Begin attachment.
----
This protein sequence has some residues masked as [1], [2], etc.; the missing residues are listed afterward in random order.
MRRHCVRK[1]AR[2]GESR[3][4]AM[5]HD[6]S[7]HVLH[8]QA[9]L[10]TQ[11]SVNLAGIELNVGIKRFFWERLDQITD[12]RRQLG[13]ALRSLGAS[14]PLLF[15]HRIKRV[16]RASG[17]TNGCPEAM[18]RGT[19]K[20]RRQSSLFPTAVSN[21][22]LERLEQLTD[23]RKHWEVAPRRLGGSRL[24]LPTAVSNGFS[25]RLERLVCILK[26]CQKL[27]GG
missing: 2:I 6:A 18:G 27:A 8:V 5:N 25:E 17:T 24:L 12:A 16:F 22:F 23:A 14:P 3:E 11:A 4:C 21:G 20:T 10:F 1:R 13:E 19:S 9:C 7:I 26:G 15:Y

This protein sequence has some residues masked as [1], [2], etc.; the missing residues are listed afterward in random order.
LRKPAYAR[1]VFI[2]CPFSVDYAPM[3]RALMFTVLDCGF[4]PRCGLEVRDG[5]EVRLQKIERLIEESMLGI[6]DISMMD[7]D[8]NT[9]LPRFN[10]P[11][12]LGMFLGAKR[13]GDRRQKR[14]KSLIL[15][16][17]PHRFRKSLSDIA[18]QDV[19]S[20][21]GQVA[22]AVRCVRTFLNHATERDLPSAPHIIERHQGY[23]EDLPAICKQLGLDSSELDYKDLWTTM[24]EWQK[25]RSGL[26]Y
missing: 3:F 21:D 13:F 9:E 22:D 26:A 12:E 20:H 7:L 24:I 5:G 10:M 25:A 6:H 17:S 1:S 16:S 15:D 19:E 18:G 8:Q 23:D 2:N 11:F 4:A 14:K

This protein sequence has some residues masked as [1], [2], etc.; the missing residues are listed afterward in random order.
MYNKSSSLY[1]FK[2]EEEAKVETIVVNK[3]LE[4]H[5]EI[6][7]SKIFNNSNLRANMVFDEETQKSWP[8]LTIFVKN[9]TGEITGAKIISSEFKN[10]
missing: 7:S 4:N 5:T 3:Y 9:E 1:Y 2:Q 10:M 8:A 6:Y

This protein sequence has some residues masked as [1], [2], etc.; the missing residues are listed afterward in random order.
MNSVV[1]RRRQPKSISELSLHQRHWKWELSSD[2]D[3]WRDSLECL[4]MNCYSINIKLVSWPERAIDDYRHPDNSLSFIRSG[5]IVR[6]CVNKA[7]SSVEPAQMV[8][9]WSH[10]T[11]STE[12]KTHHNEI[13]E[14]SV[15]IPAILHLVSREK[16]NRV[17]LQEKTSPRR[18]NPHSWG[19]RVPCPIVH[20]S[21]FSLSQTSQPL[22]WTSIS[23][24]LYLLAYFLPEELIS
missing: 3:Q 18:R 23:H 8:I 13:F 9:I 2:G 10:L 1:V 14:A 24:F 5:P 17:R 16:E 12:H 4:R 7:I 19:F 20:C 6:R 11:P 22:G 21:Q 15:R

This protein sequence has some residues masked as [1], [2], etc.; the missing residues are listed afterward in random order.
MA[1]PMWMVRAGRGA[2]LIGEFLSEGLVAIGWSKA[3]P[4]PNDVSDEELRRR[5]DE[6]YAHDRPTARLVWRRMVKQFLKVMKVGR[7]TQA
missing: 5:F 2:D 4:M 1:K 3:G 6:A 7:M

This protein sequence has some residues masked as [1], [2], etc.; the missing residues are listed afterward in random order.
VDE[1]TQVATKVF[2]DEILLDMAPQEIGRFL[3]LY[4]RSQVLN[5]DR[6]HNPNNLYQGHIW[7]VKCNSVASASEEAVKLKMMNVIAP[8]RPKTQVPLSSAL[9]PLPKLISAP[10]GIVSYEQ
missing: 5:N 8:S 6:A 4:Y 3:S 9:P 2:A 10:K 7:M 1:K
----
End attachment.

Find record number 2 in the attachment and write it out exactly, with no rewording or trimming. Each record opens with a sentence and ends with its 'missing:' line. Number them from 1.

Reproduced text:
This protein sequence has some residues masked as [1], [2], etc.; the missing residues are listed afterward in random order.
LRKPAYAR[1]VFI[2]CPFSVDYAPM[3]RALMFTVLDCGF[4]PRCGLEVRDG[5]EVRLQKIERLIEESMLGI[6]DISMMD[7]D[8]NT[9]LPRFN[10]P[11][12]LGMFLGAKR[13]GDRRQKR[14]KSLIL[15][16][17]PHRFRKSLSDIA[18]QDV[19]S[20][21]GQVA[22]AVRCVRTFLNHATERDLPSAPHIIERHQGY[23]EDLPAICKQLGLDSSELDYKDLWTTM[24]EWQK[25]RSGL[26]Y
missing: 3:F 21:D 13:F 9:E 22:D 26:A 12:E 20:H 7:L 24:I 5:G 10:M 25:A 6:H 17:S 1:S 16:S 15:D 19:E 18:G 8:Q 23:D 2:N 11:F 4:A 14:K